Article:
Children in lower social classes are up to 5kg heavier than more advantaged peers, new study finds
21 March 2018
Disadvantaged children born at the start of the 21st century weighed up to 5kg more in their childhood and early teenage years than those from more privileged backgrounds, a new UCL study has found.
However, in previous generations lower social class was associated with lower childhood and adolescent weight. As a result of these changes, social class inequalities in obesity emerged and widened at the end of the last century.
In 1973, Britain's most disadvantaged teenagers weighed an average of 1.3kg less than their most advantaged peers. However, by 2015, teens from the most disadvantaged backgrounds weighed an average of 2.4kg more than the most privileged.
The findings, published in The Lancet Public Health suggest that Britain's obesity epidemic has had a much greater impact on the country's less well off.
Funded by CLOSER, researchers from UCL compared the childhood and adolescent social class, weight, height and BMI of British children from four different generations for the first time.
Their findings revealed that for children born in 1946, 1958 and 1970 their social class made little difference to their BMI at ages 7 or 11.
However, for the children born in 2001, the study found there were socioeconomic inequalities; those from a lower social class were more likely to have a higher BMI, and that the higher the BMI, the wider this socioeconomic inequality was.
The authors say that these trends highlight the powerful influence that an environment encouraging consumption of a high-calorie diet and discouraging physical activity has had on socioeconomically disadvantaged children.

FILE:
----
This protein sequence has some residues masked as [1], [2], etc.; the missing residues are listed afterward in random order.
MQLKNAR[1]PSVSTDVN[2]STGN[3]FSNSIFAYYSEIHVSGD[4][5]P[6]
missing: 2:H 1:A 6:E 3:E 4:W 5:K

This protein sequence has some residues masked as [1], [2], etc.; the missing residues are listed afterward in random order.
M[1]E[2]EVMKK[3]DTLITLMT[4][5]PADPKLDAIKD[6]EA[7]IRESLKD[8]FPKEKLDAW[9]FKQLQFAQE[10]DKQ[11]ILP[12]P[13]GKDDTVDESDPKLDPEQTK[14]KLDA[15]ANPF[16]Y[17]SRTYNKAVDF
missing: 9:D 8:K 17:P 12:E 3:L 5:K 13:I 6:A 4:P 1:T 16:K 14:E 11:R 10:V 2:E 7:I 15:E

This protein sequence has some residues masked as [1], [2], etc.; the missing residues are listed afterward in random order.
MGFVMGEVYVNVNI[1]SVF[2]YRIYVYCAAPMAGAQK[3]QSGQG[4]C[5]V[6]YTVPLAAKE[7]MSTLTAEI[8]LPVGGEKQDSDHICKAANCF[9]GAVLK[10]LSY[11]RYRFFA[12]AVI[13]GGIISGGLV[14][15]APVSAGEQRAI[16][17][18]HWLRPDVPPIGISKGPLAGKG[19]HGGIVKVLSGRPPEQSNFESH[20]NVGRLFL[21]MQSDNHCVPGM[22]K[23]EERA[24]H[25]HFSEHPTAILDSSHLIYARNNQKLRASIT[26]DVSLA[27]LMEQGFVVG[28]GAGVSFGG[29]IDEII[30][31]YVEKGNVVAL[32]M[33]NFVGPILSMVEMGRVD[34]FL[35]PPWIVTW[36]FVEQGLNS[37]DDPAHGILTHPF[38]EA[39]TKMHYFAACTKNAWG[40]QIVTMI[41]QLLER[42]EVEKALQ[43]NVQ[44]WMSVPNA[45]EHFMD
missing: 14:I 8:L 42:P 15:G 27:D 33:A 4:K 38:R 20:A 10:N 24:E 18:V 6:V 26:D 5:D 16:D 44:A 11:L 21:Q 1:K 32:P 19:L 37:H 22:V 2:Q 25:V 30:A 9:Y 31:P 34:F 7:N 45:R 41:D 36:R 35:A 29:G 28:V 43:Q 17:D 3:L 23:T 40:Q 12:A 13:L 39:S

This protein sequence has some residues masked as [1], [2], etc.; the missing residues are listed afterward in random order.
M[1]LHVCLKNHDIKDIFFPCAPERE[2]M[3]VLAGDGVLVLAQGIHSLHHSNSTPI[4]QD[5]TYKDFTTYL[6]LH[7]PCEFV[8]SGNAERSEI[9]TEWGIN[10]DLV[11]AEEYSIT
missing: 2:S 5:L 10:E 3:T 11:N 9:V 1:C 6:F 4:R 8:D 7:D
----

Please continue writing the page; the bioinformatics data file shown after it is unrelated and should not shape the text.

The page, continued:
"Our findings illustrate a need for new effective policies to reduce obesity and its socioeconomic inequality in children in the UK - previous policies have not been adequate, and existing policies are unlikely to be either.
"Without effective interventions, childhood BMI inequalities are likely to widen further throughout adulthood, leading to decades of adverse health and economic consequences," says lead author Dr David Bann, of the Centre for Longitudinal Studies at the UCL Institute of Education.
He added: "Our results illustrate a need for strong additional legislative changes that focus on societal factors and the food industry, rather than individuals or families.
"Bold action is needed, such as creating further incentives for food manufacturers to reduce sugar and fat content in food and drinks, reduce the advertising of unhealthy foods to children and families, and incentivise the sale of healthier alternatives.
"The Soft Drinks Industry Levy is a positive but likely very limited step in the right direction."
The study included data for children born in England, Scotland and Wales from four longitudinal birth cohort studies beginning in 1946, 1958, 1970 and 2001.
At the ages of 7, 10/11 and 14/16 years old, the children's height and weight were measured, and BMI was calculated. The child's father's occupation was used as a marker of their socioeconomic position, and the association of socioeconomic position with weight, height and BMI was analysed from childhood and adolescence.
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